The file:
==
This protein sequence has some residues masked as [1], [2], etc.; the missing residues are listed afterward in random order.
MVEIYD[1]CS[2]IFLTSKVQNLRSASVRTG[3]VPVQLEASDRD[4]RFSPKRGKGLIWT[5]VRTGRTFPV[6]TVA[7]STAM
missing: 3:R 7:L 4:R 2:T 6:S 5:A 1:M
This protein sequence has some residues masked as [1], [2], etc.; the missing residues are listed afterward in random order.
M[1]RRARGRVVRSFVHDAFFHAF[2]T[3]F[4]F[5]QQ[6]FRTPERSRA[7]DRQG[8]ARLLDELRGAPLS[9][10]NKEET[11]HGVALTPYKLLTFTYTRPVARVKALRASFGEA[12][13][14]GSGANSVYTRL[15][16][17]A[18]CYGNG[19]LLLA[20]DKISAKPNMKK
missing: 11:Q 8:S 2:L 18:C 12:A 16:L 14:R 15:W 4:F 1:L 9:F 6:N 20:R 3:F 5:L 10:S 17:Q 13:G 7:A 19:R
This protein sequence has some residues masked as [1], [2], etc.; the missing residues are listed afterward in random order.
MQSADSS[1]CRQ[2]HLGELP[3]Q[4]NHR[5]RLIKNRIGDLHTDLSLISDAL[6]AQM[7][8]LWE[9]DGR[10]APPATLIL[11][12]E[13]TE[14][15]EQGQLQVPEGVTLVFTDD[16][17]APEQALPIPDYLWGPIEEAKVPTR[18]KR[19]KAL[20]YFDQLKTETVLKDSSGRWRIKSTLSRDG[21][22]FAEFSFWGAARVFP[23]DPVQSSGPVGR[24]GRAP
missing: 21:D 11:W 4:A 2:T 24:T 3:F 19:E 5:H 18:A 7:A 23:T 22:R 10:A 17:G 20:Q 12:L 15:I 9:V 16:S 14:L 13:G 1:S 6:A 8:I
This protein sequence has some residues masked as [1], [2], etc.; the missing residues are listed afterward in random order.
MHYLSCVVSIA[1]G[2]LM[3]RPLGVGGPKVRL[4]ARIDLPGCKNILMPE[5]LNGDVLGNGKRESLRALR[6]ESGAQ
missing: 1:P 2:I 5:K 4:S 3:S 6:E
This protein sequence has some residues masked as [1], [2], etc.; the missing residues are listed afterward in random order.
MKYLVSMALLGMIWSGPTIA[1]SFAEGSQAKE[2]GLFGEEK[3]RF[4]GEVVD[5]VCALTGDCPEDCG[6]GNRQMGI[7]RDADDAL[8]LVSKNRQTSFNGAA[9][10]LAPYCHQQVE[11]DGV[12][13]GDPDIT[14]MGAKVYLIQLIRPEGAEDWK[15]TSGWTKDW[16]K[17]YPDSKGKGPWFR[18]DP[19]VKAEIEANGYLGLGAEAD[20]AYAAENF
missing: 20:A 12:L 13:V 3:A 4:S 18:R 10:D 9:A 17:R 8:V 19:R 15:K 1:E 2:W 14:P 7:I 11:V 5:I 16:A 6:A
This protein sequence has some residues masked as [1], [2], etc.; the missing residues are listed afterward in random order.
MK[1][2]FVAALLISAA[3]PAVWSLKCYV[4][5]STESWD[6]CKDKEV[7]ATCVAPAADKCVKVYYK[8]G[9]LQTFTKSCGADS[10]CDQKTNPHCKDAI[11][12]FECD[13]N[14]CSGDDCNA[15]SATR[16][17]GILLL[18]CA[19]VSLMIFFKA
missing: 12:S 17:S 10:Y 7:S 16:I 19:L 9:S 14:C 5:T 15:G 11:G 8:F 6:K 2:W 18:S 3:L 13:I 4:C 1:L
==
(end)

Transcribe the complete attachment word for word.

This protein sequence has some residues masked as [1], [2], etc.; the missing residues are listed afterward in random order.
MVEIYD[1]CS[2]IFLTSKVQNLRSASVRTG[3]VPVQLEASDRD[4]RFSPKRGKGLIWT[5]VRTGRTFPV[6]TVA[7]STAM
missing: 3:R 7:L 4:R 2:T 6:S 5:A 1:M
This protein sequence has some residues masked as [1], [2], etc.; the missing residues are listed afterward in random order.
M[1]RRARGRVVRSFVHDAFFHAF[2]T[3]F[4]F[5]QQ[6]FRTPERSRA[7]DRQG[8]ARLLDELRGAPLS[9][10]NKEET[11]HGVALTPYKLLTFTYTRPVARVKALRASFGEA[12][13][14]GSGANSVYTRL[15][16][17]A[18]CYGNG[19]LLLA[20]DKISAKPNMKK
missing: 11:Q 8:S 2:L 18:C 12:A 16:L 14:R 15:W 4:F 1:L 9:F 6:N 20:R 3:F 5:L 10:S 17:Q 13:G 7:A 19:R
This protein sequence has some residues masked as [1], [2], etc.; the missing residues are listed afterward in random order.
MQSADSS[1]CRQ[2]HLGELP[3]Q[4]NHR[5]RLIKNRIGDLHTDLSLISDAL[6]AQM[7][8]LWE[9]DGR[10]APPATLIL[11][12]E[13]TE[14][15]EQGQLQVPEGVTLVFTDD[16][17]APEQALPIPDYLWGPIEEAKVPTR[18]KR[19]KAL[20]YFDQLKTETVLKDSSGRWRIKSTLSRDG[21][22]FAEFSFWGAARVFP[23]DPVQSSGPVGR[24]GRAP
missing: 21:D 11:W 4:A 2:T 24:T 3:F 19:E 5:H 18:A 7:A 23:T 22:R 10:A 17:G 20:Q 12:L 15:I 9:V 16:S 14:L 13:G 1:S 6:A 8:I
This protein sequence has some residues masked as [1], [2], etc.; the missing residues are listed afterward in random order.
MHYLSCVVSIA[1]G[2]LM[3]RPLGVGGPKVRL[4]ARIDLPGCKNILMPE[5]LNGDVLGNGKRESLRALR[6]ESGAQ
missing: 1:P 2:I 5:K 4:S 3:S 6:E
This protein sequence has some residues masked as [1], [2], etc.; the missing residues are listed afterward in random order.
MKYLVSMALLGMIWSGPTIA[1]SFAEGSQAKE[2]GLFGEEK[3]RF[4]GEVVD[5]VCALTGDCPEDCG[6]GNRQMGI[7]RDADDAL[8]LVSKNRQTSFNGAA[9][10]LAPYCHQQVE[11]DGV[12][13]GDPDIT[14]MGAKVYLIQLIRPEGAEDWK[15]TSGWTKDW[16]K[17]YPDSKGKGPWFR[18]DP[19]VKAEIEANGYLGLGAEAD[20]AYAAENF
missing: 20:A 12:L 13:V 3:A 4:S 18:R 10:D 9:A 17:R 8:V 19:R 15:K 1:E 2:W 14:P 7:I 11:V 5:I 16:A 6:A
This protein sequence has some residues masked as [1], [2], etc.; the missing residues are listed afterward in random order.
MK[1][2]FVAALLISAA[3]PAVWSLKCYV[4][5]STESWD[6]CKDKEV[7]ATCVAPAADKCVKVYYK[8]G[9]LQTFTKSCGADS[10]CDQKTNPHCKDAI[11][12]FECD[13]N[14]CSGDDCNA[15]SATR[16][17]GILLL[18]CA[19]VSLMIFFKA
missing: 12:S 17:S 10:Y 7:S 16:I 19:L 9:S 14:C 5:T 15:G 11:G 8:F 6:K 2:W 18:S 3:L 13:I 4:C 1:L